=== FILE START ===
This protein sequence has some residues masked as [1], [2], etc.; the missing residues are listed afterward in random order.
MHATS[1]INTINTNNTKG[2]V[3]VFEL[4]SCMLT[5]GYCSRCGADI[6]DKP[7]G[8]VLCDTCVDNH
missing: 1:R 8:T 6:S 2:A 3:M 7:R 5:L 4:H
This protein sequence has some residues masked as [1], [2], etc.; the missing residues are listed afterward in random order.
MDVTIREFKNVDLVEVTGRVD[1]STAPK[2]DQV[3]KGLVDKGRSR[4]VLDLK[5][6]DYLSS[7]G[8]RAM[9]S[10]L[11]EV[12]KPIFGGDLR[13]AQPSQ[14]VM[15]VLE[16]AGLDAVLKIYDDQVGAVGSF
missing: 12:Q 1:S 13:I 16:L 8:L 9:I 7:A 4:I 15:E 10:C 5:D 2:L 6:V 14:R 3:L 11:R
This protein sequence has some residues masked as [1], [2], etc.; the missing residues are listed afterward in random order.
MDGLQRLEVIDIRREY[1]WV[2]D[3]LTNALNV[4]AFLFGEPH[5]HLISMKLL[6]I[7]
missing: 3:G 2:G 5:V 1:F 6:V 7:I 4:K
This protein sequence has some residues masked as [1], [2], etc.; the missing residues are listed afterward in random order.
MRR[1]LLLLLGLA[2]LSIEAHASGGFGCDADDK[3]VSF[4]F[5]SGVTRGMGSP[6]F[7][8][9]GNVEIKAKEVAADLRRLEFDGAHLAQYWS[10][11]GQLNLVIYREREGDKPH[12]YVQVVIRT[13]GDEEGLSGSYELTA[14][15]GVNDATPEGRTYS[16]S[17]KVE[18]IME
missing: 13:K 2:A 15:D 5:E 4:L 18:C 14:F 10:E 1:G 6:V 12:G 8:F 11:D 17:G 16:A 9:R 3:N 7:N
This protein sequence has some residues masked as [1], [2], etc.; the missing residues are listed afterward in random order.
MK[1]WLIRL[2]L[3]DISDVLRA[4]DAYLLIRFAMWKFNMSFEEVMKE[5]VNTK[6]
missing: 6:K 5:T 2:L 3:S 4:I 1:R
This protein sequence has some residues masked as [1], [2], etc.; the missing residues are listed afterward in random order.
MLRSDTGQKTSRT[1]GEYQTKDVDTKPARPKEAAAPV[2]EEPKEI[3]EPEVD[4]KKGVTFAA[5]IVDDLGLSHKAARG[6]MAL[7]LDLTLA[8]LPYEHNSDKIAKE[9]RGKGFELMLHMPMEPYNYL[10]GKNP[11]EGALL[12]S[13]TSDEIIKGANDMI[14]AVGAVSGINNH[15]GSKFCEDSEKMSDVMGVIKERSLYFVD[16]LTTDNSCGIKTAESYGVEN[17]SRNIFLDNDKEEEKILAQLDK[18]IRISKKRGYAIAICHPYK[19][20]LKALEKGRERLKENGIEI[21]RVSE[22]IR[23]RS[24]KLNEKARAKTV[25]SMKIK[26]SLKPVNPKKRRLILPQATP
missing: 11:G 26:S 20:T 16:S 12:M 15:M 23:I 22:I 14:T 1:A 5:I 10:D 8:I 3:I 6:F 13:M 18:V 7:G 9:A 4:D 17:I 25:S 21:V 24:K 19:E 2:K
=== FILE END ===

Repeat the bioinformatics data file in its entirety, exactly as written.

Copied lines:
This protein sequence has some residues masked as [1], [2], etc.; the missing residues are listed afterward in random order.
MHATS[1]INTINTNNTKG[2]V[3]VFEL[4]SCMLT[5]GYCSRCGADI[6]DKP[7]G[8]VLCDTCVDNH
missing: 1:R 8:T 6:S 2:A 3:M 7:R 5:L 4:H
This protein sequence has some residues masked as [1], [2], etc.; the missing residues are listed afterward in random order.
MDVTIREFKNVDLVEVTGRVD[1]STAPK[2]DQV[3]KGLVDKGRSR[4]VLDLK[5][6]DYLSS[7]G[8]RAM[9]S[10]L[11]EV[12]KPIFGGDLR[13]AQPSQ[14]VM[15]VLE[16]AGLDAVLKIYDDQVGAVGSF
missing: 12:Q 1:S 13:I 16:L 8:L 9:I 7:A 4:I 15:E 10:C 5:D 2:L 6:V 14:R 3:L 11:R
This protein sequence has some residues masked as [1], [2], etc.; the missing residues are listed afterward in random order.
MDGLQRLEVIDIRREY[1]WV[2]D[3]LTNALNV[4]AFLFGEPH[5]HLISMKLL[6]I[7]
missing: 3:G 2:G 5:V 1:F 6:V 7:I 4:K
This protein sequence has some residues masked as [1], [2], etc.; the missing residues are listed afterward in random order.
MRR[1]LLLLLGLA[2]LSIEAHASGGFGCDADDK[3]VSF[4]F[5]SGVTRGMGSP[6]F[7][8][9]GNVEIKAKEVAADLRRLEFDGAHLAQYWS[10][11]GQLNLVIYREREGDKPH[12]YVQVVIRT[13]GDEEGLSGSYELTA[14][15]GVNDATPEGRTYS[16]S[17]KVE[18]IME
missing: 13:K 2:A 15:D 5:E 4:L 18:C 14:F 10:E 1:G 6:V 12:G 8:F 11:D 17:G 16:A 9:R 3:N 7:N
This protein sequence has some residues masked as [1], [2], etc.; the missing residues are listed afterward in random order.
MK[1]WLIRL[2]L[3]DISDVLRA[4]DAYLLIRFAMWKFNMSFEEVMKE[5]VNTK[6]
missing: 6:K 5:T 2:L 3:S 4:I 1:R
This protein sequence has some residues masked as [1], [2], etc.; the missing residues are listed afterward in random order.
MLRSDTGQKTSRT[1]GEYQTKDVDTKPARPKEAAAPV[2]EEPKEI[3]EPEVD[4]KKGVTFAA[5]IVDDLGLSHKAARG[6]MAL[7]LDLTLA[8]LPYEHNSDKIAKE[9]RGKGFELMLHMPMEPYNYL[10]GKNP[11]EGALL[12]S[13]TSDEIIKGANDMI[14]AVGAVSGINNH[15]GSKFCEDSEKMSDVMGVIKERSLYFVD[16]LTTDNSCGIKTAESYGVEN[17]SRNIFLDNDKEEEKILAQLDK[18]IRISKKRGYAIAICHPYK[19][20]LKALEKGRERLKENGIEI[21]RVSE[22]IR[23]RS[24]KLNEKARAKTV[25]SMKIK[26]SLKPVNPKKRRLILPQATP
missing: 11:G 26:S 20:T 16:S 12:M 15:M 23:I 22:I 14:T 1:A 5:I 10:D 8:I 3:I 6:F 13:M 18:V 7:G 9:A 4:D 17:I 25:S 21:V 24:K 19:E 2:K